September 23, 2021

Volume XI, Number 266

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German DPAs Announce Policy Severely Limiting Mechanisms for Lawful Germany-to-U.S. Data Transfers

Over the course of the coming weeks, we will examine the various options available to companies in light of the European Court of Justice’s (CJEU) decision invalidating the US-EU Safe Harbor framework, including model contracts, binding corporate rules (BCRs), consent and reliance on derogations.

News out of Germany, however, indicates that a one-size-fits all approach to data transfers from the EU to the U.S. may be difficult to achieve.

In the wake of the CJEU’s decision, the German data protection authority (DPA) for the state of Schleswig-Holstein had called into question the ability of companies to rely on consent and model contractual clauses to transfer personal data to the United States and, according to unofficial sources, at least two other German DPAs (in Berlin and Breme) were in agreement.  Today, the Conference of Data Protection Commissioners (which includes the German federal as well as each of the German state DPAs) has issued a Position Paper indicating that this no longer should be considered an outlier position, at least in Germany.  Key takeaways from the Position Paper are as follows:

  • Audits:  Under the EU Commission’s adequacy decisions regarding the standard contractual clauses, each member state has the right to “prohibit or suspend data flows . . . where . . . it is established that the law to which the data importer or a sub-processor is subject imposes upon him requirements to derogate from the applicable data protection law . . . where those requirements are likely to have a substantial adverse effect on the guarantees provided by the applicable data protection law and the standard contractual clauses.”  The German DPAs have indicated their intent to exercise this audit right, particularly in light of the portions of the CJEU’s decision which held that legislation permitting public authorities to have generalized access to the content of electronic communications as well as the absence of legislation providing an avenue for an individual to pursue legal remedies related to his/her personal data are in violation of the “essence of the fundamental right[s]” to respect for private life and to effective judicial protection.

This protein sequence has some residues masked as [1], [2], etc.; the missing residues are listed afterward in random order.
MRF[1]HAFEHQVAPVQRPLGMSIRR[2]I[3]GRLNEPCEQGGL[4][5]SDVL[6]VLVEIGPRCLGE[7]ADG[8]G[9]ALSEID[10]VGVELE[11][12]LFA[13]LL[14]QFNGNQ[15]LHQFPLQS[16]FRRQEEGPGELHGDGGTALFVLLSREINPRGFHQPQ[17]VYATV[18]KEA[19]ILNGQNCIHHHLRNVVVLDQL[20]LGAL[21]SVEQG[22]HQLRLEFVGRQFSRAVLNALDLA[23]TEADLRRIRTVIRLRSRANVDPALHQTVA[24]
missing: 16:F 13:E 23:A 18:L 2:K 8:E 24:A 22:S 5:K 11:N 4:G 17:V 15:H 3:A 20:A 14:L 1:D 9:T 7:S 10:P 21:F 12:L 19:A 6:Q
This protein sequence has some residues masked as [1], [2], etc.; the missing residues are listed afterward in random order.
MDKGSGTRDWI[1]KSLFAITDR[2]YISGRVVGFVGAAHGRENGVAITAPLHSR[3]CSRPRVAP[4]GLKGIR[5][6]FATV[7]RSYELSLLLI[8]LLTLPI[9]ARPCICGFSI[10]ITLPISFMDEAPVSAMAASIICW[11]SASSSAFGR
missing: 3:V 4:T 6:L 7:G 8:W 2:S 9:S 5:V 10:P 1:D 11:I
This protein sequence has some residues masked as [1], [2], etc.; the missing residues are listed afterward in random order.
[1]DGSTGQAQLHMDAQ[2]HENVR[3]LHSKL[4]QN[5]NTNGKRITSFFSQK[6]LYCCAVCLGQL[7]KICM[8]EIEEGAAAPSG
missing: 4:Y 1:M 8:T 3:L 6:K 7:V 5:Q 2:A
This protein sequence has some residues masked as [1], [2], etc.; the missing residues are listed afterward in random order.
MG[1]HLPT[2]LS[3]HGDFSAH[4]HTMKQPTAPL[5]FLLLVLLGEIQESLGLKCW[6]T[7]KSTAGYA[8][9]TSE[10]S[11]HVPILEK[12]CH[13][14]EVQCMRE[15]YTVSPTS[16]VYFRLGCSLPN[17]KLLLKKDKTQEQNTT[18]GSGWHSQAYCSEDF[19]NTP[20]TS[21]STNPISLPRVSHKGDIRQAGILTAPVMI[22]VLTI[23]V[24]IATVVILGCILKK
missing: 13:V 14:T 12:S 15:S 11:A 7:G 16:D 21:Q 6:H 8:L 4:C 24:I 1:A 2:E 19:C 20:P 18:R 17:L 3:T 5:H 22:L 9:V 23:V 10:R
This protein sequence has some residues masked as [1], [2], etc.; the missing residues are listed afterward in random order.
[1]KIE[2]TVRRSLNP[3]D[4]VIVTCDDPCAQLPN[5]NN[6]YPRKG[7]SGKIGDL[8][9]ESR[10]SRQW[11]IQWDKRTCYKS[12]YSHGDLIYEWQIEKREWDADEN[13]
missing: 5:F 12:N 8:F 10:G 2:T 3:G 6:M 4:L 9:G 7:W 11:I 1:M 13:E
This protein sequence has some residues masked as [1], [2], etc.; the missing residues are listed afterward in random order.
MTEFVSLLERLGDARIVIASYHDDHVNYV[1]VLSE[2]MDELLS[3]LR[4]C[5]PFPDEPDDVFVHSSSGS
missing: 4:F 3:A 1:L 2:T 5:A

• No New Data Transfer Approvals Based on BCRs or Data Export Contracts:  The German DPAs will grant no new approvals for data transfers to the U.S. on the basis of BCRs or data export contracts.

  • Limited Validity of Consent:  Consent may be a valid basis for transfers but not for massive or routine transfers and, with respect to exporting data regarding employees, only in exceptional cases.

The position of the German DPAs is at odds with that of the Article 29 Working Party, which stated in a press release that Standard Contractual Clauses and Binding Corporate Rules still can be used, at least for now.

© 2021 Proskauer Rose LLP. National Law Review, Volume V, Number 299
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About this Author

As innovations in technology make it easier to track, collect and process personal information about individuals, companies of all kinds are challenged to manage the way that they use data to both comply with U.S. and non-U.S. laws and to protect such data from unauthorized access. In addition to maintaining compliance in a continuously evolving legal landscape, companies must also contend with industry standards promulgated by a wide array of diverse and sometimes overlapping industry groups. Yet, on a daily basis we hear reports of companies having suffered data...

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